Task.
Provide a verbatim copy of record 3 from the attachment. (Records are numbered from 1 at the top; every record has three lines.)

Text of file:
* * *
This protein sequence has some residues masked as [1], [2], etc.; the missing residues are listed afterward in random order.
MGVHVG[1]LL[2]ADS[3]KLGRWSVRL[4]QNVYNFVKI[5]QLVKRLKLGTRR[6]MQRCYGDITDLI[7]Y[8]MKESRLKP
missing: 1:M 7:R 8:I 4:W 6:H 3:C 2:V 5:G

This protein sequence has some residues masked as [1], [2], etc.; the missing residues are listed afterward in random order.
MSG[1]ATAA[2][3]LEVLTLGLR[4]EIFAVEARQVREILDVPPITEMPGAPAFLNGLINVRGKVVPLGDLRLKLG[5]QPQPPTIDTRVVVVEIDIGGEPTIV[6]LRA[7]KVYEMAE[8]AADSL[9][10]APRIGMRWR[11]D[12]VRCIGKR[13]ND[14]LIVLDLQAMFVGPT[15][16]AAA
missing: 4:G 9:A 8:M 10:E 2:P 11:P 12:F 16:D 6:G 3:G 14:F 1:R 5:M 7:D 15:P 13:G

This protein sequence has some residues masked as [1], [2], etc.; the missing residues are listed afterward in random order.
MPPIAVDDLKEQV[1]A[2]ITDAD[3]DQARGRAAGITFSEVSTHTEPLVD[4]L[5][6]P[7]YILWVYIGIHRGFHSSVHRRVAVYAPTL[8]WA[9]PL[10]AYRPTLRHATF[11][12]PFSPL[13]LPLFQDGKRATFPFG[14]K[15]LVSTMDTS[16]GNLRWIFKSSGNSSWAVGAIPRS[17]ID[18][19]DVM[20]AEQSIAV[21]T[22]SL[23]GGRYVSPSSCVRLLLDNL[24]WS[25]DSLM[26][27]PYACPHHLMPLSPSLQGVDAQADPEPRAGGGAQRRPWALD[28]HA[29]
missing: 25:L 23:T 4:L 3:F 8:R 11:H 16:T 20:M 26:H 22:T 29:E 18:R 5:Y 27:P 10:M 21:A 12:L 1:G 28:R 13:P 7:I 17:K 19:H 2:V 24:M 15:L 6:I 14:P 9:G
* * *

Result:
This protein sequence has some residues masked as [1], [2], etc.; the missing residues are listed afterward in random order.
MPPIAVDDLKEQV[1]A[2]ITDAD[3]DQARGRAAGITFSEVSTHTEPLVD[4]L[5][6]P[7]YILWVYIGIHRGFHSSVHRRVAVYAPTL[8]WA[9]PL[10]AYRPTLRHATF[11][12]PFSPL[13]LPLFQDGKRATFPFG[14]K[15]LVSTMDTS[16]GNLRWIFKSSGNSSWAVGAIPRS[17]ID[18][19]DVM[20]AEQSIAV[21]T[22]SL[23]GGRYVSPSSCVRLLLDNL[24]WS[25]DSLM[26][27]PYACPHHLMPLSPSLQGVDAQADPEPRAGGGAQRRPWALD[28]HA[29]
missing: 25:L 23:T 4:L 3:F 8:R 11:H 16:T 20:M 26:H 22:T 29:E 18:R 5:Y 27:P 10:M 21:A 12:L 1:G 28:R 13:P 7:I 17:K 19:H 2:V 24:M 15:L 6:I 14:P 9:G